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The rose and the thistle

Detail of the floral display

It sounds like the name of an English pub, doesn’t it? But I’m talking about the two plants that inspired the creation of a fabulous floral display in our exhibition The lost prince and the winter queen: royal portraits from the National Portrait Gallery, London.

It’s not often that exhibitions call for floral decoration (after all, the artworks on display dazzle the eye enough). But the arrival of royalty at the Gallery seemed to call for a ceremonial flourish – especially as these personages are over 400 years old. So, what kind of flowers would be worthy of one of England’s most beloved princes, Henry, Prince of Wales, and his legendary sister, Princess Elizabeth, who later became the Queen of Bohemia?

Left to right: Robert Peake the Elder Elizabeth, Queen of Bohemia c1610 and Prince of Wales c1610, National Portrait Gallery, London

I first looked to the paintings of the era for ideas, seeking out clues as to what kind of flowers the Stuart royals may have favoured. Few 16th- or early 17th-century paintings depict fresh flowers in abundance, even though gardens surrounded royal palaces and flower motifs were common in clothing, furniture and other designed objects. There are, however, a couple of botanical references in the two portraits exhibited in our show: Elizabeth’s costume is embroidered with tiny rosebuds, while the view through Henry’s window reveals a garden, probably the grounds of Richmond Palace, where the young prince had engaged French garden designers and engineers to lay out new water features and follies.

Left to right: tiny rosebuds on Elizabeth’s costume and the garden through Henry’s window

More commonly, flowers in Elizabethan and Jacobean portraits tend to appear as a single stem or two, either tucked into a bodice or held in the hand.

The most common species is, of course, the rose — the symbol of the Tudor family, who had ruled England from 1485 to 1603. Henry and Elizabeth’s father James I was not a Tudor (he was a Stuart) but he was distantly related and he liked to emphasise it – the Tudor rose appears in several of his portraits. When he became King of England in 1603, several family trees were printed, tracing his ancestry back to Henry VII — the first Tudor king — on both sides of the family. As if to drive the point home, the trees are always intertwined with rambling, leafy roses. The flower eventually became synonymous with England itself.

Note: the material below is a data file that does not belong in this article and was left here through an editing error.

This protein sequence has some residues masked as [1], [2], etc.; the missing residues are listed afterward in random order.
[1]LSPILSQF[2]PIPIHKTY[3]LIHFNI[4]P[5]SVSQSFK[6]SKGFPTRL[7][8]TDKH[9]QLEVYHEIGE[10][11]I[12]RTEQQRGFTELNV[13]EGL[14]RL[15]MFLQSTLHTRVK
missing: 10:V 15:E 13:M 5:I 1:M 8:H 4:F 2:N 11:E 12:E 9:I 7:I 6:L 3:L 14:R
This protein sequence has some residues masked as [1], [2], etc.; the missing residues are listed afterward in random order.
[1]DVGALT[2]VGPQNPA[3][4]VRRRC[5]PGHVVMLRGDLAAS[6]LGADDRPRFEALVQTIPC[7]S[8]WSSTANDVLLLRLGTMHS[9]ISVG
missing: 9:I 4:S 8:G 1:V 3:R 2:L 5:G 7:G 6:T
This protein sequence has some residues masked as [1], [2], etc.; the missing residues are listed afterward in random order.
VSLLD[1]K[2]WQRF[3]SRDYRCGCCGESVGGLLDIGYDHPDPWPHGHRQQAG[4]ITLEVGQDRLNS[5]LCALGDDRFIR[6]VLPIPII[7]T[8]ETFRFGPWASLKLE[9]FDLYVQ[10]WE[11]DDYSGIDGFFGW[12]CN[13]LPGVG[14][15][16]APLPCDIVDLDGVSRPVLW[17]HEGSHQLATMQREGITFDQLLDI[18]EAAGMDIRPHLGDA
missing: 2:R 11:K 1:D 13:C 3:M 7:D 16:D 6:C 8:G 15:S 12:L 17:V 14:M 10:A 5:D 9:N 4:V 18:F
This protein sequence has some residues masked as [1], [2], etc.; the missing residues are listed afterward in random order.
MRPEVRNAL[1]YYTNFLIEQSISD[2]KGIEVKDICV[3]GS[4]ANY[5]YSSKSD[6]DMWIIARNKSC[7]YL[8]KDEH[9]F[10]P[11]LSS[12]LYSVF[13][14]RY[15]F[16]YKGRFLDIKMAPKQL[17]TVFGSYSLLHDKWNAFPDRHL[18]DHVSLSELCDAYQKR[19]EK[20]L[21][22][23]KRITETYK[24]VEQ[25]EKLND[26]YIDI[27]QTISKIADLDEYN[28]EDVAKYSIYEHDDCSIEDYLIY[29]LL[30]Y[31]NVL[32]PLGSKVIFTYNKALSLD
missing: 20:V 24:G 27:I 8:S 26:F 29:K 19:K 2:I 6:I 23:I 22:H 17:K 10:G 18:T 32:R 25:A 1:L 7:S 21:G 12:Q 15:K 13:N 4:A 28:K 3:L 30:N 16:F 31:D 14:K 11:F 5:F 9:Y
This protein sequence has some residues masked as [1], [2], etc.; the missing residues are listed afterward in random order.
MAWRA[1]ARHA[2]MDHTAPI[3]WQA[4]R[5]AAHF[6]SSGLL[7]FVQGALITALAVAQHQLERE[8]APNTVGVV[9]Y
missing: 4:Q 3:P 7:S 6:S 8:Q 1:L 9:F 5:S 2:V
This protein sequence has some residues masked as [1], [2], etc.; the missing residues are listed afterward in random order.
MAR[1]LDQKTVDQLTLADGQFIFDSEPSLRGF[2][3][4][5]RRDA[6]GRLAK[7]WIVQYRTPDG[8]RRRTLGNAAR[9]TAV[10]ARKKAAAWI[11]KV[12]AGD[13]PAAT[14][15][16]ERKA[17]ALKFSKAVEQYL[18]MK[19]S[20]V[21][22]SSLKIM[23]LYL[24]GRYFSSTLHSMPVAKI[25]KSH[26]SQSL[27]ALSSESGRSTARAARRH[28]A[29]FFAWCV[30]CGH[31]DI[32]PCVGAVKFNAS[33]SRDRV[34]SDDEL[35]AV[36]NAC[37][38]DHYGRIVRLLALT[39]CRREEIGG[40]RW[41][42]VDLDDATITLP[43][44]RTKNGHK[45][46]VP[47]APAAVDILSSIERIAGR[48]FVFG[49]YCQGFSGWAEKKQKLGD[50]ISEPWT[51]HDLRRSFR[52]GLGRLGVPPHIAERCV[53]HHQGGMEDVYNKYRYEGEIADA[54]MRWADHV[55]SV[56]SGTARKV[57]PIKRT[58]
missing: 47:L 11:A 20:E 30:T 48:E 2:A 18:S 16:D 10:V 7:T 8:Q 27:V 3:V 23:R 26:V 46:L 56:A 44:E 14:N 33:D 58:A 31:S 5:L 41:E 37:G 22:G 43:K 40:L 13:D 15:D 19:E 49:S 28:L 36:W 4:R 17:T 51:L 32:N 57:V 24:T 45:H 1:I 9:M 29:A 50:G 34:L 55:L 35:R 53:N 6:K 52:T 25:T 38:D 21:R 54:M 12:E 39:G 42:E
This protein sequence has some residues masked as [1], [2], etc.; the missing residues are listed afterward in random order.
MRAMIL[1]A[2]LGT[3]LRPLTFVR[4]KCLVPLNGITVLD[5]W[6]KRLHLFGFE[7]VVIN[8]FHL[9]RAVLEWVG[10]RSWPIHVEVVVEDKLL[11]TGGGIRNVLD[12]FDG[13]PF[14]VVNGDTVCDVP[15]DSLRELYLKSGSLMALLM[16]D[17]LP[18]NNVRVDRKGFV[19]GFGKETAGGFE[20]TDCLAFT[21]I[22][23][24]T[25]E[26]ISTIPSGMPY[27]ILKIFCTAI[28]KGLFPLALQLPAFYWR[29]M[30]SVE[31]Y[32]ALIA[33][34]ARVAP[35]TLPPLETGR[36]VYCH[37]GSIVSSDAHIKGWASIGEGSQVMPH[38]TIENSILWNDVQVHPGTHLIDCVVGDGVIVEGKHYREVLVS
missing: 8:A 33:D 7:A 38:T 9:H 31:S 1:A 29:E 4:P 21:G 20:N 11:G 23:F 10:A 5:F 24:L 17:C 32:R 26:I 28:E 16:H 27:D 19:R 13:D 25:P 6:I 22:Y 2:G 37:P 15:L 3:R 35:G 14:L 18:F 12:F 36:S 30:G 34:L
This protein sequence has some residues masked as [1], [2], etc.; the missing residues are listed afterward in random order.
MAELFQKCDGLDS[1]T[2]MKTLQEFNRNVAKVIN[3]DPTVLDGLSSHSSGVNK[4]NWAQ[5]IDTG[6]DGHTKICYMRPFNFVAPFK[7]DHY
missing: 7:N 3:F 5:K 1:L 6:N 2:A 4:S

Benjamin Wright (after an unknown artist), The Roiail Progenei of our Most Sacred King James, line engraving, 1619-15, National Portrait Gallery London

If the rose represents England, the thistle is the plant of Scotland – King James’ other, original dominion. A lovely poem, invoking the union of Scotland and England that occurred under King James, appears in the emblem book Minerva Britanna, written by Henry Peacham in 1612 and dedicated to Henry, Prince of Wales. Peacham begins by making a virtue of the thistle’s prickliness, then brings in the love-association of the rose (Cythera being the mythical island of love):

The Thistle, arm’d with vengeaunce for his foe,
And here the Rose, faire Cythera’s flower;
Together in perpetuall league doe growe,
On whome the Heavens doe all their favours power…

The rose and thistle appeared everywhere in my research. Another book by Peacham, published in 1613, combines mourning poetry for Henry and celebratory accounts of Elizabeth’s marriage (his funeral and her wedding occurred within months of each other). It contains a suite of royal insignia that includes Rosa Britannica and Carduus Scotius. A suit of armour owned by the prince is resplendent with gold designs of the two plants (along with fleur de lys, the floral emblem of France, to which the English still had a claim).

So the rose and thistle clearly had to be the blooms for Henry and Elizabeth. Enter Saskia Havekes and her team from Grandiflora in Sydney’s Potts Point, who’ve created a mass of lush green with flickers of red and white, mimicking the intricate patterning of Jacobean painting; garlands of magnolia foliage to lend a sense of regal ceremony; and trailing ivy and rising bare branches in a wistful evocation of the exhibition’s romantic title. It’s like a wild English woodland in miniature, but with a nod to the clipped symmetry of the Renaissance garden. I love it!

Photograph by Nicholas Watt

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July 30 2014, 10am
by Josephine Touma
Senior coordinator, public programs